It’s a tourist trap. Loud clompy herds of mostly English speaking tourists fill the city with their selfie sticks, camera snapping, maps, and squawking to each other. Yes, I was one of these people as well -and yes I used my selfie stick. About 30 million tourists visit Venice annually. However, only about half of these tourists stay for the evening. So it creates this really chaotic, dine and dash mentality. The tourist contribute very little socioeconomically, but still manage to plug up the streets and public water buses – which are already vastly overcrowded. When these visitors head out for the evening they manage to leave behind trash cans full of once use rubber boots, broken umbrellas, windowsills full of sticky gelato remnants, and litter that the city scrambles to try and clean up before the next wave of stereotypical day trippers elephant their way through the city.EF85FA9D-A74F-4F6C-9085-6727A9A96C60

It’s…wet. Yes, you expect some of this because the city is built on water. It’s easy to head out for the day looking at these ridiculous tourists with their boots or plastic bags on their feet and side snicker that they are just huge weenies. After all, it’s just a few puddles – it couldn’t be that bad! However, you’re forced to eat your words when hours later you can’t get to your hotel front door because where it once existed you now find a canal. Or, after spending an hour in St. Mark’s Basilica you exit to find calf high water flooding the square. The tides of the Adriatic are quite dramatic and a few times a day nothing can stop the water from covering the streets. So, you find yourself in boots and plastic bags, or stuck waiting for the tide to go out.

But let me say this. There is one good reason to visit Venice.

The absolute charm and beauty of La Serenissima. Venice’s vast architectural, artistic, and musical heritage is awe inspiring. It has been the birthplace or residence of many influential and talented people like Casanova, composer Antonio Vivaldi, super adventurer Marco Polo, and painters like Canaletto. Each of these people and countless others have left their mark on the city for us to discover and learn from. Venice is probably sinking, constantly battling with foul odors, expensive enough where you’re forced to choose to send only your favorite child to college, and struggles to keep any amount of locals in the city. But if you can slow down a bit, forget how much money your hotel cost, and put on your patience panties for the day a few special memories will be your reward. Have a glass of wine outside and listen to the waves and water lapping, welcome the calls of the gondolier’s songs as he expertly guides his boat through daunting canals. Wear those rubber boots and forge ahead to see some of the special monuments and one of a kind glassworks. There’s a reason Venice is known for being a romantic city. It’s a special kind of romance though, one that requires patience, a little digging, and gentle kneading.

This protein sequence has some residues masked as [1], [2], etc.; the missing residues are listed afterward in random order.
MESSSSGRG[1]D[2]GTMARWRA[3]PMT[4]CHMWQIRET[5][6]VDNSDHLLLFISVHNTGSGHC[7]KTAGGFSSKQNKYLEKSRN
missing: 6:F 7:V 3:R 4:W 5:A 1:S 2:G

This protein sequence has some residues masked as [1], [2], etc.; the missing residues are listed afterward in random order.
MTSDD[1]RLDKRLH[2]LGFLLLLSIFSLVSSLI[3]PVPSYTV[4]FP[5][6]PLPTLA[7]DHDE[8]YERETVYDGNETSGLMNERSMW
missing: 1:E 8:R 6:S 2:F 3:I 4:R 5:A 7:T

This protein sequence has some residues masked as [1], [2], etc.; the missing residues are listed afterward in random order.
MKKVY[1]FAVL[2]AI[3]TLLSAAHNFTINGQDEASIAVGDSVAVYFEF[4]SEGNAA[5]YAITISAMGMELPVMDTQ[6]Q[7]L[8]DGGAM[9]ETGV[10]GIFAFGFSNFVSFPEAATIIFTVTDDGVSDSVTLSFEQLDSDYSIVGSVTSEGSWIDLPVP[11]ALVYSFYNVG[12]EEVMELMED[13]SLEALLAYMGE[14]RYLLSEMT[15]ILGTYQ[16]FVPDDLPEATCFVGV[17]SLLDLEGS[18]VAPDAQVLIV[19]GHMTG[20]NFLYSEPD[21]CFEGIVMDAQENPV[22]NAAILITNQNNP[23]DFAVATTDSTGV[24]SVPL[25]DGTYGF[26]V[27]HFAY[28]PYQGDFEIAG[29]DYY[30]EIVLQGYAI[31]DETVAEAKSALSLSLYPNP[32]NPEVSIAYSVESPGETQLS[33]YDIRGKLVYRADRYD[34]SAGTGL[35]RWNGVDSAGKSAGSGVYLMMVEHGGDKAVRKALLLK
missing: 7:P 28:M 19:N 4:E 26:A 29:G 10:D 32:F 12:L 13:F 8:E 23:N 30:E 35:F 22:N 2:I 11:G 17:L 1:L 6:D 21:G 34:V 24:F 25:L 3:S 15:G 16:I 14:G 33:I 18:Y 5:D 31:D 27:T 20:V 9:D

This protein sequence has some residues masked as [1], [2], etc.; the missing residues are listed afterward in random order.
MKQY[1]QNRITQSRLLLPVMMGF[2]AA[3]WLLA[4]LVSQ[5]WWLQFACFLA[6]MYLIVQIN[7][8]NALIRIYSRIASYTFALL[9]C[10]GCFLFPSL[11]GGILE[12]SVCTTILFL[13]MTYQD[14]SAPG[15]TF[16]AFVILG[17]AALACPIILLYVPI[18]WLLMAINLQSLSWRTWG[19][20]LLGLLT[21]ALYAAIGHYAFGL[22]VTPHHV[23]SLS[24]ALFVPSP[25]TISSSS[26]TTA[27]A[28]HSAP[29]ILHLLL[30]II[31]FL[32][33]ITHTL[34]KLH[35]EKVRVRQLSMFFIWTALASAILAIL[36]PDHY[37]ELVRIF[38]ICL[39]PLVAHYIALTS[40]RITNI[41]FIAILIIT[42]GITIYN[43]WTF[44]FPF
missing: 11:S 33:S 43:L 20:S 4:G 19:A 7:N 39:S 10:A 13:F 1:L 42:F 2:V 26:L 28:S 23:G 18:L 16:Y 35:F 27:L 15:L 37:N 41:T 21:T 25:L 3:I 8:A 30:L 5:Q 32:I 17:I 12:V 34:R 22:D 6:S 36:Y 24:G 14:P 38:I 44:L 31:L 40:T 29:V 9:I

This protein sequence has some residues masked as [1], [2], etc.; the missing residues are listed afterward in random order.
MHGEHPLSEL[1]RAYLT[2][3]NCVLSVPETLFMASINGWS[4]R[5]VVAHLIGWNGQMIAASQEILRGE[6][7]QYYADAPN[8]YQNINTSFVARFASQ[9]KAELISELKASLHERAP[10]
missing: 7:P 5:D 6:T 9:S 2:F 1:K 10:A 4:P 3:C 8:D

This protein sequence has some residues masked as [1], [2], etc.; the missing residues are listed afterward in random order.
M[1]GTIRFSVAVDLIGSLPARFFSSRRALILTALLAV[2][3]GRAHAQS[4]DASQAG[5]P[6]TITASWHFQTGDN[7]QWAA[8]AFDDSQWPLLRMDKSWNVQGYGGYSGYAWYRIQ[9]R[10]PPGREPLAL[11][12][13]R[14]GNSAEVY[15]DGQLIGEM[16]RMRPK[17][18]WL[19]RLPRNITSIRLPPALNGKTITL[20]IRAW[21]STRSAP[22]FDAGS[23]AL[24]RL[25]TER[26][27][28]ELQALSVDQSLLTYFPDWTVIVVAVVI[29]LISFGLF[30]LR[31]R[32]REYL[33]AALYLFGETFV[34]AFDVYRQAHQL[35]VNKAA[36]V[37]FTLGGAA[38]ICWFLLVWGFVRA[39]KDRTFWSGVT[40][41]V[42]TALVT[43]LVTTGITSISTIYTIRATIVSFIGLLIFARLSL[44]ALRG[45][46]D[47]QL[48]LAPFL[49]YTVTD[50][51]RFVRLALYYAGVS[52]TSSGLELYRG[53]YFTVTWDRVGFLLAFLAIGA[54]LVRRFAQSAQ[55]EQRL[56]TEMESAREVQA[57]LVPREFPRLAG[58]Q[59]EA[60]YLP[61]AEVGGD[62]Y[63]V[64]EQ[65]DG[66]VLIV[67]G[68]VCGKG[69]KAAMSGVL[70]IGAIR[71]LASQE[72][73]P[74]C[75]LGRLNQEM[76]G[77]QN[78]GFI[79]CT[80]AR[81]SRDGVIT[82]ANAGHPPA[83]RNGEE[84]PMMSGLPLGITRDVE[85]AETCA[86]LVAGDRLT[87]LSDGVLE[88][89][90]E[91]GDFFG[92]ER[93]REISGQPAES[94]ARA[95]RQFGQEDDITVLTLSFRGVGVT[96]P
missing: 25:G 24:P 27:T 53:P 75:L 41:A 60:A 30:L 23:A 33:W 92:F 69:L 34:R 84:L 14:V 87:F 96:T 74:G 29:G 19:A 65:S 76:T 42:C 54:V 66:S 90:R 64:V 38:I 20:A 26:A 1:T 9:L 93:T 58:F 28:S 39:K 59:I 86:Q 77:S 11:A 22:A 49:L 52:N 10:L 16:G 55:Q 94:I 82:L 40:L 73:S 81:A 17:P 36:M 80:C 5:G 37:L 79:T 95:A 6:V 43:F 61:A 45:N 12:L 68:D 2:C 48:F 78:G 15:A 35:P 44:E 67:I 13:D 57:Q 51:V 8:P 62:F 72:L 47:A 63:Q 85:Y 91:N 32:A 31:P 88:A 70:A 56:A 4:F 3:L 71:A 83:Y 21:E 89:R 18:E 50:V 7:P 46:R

2 thoughts on “I hate Venice

  1. Jess, I thought I’d die laughing. You have a skill to turn things upside-down on their heads, and read something we’ve never read before. Nobody does it as well as you do!!

    There’s gotta be a perfect venue for this piece; however, I haven’t come up with one. Airline magazines may not “appreciate” your honesty, but who knows.

    We’re actually going to the “Venice of Belgium” – Bruges, in July. Our European jaunt will include Amsterdam, Maastricht (to attend the outdoor concert of Andre Rieu), Bastogne Belgium (the site of the Battle of the Bulge, where my high school history teacher fought), Bruges with day trip to Dunkirk, Paris, Bayeux to pay our respects on the beaches of Normandy and the American Cemetery. It’s a history-packed trip.

    Sabrina and Abel will join us for 12 days, with Abel driving a rental car (Oh, that should be “interesting”) . They leave, then we spend 4 days in Bayeux, do laundry, drink, eat, relax, parlez some Francais, etc.

    Thanks for your vivid piece – as I said, no one does it like you!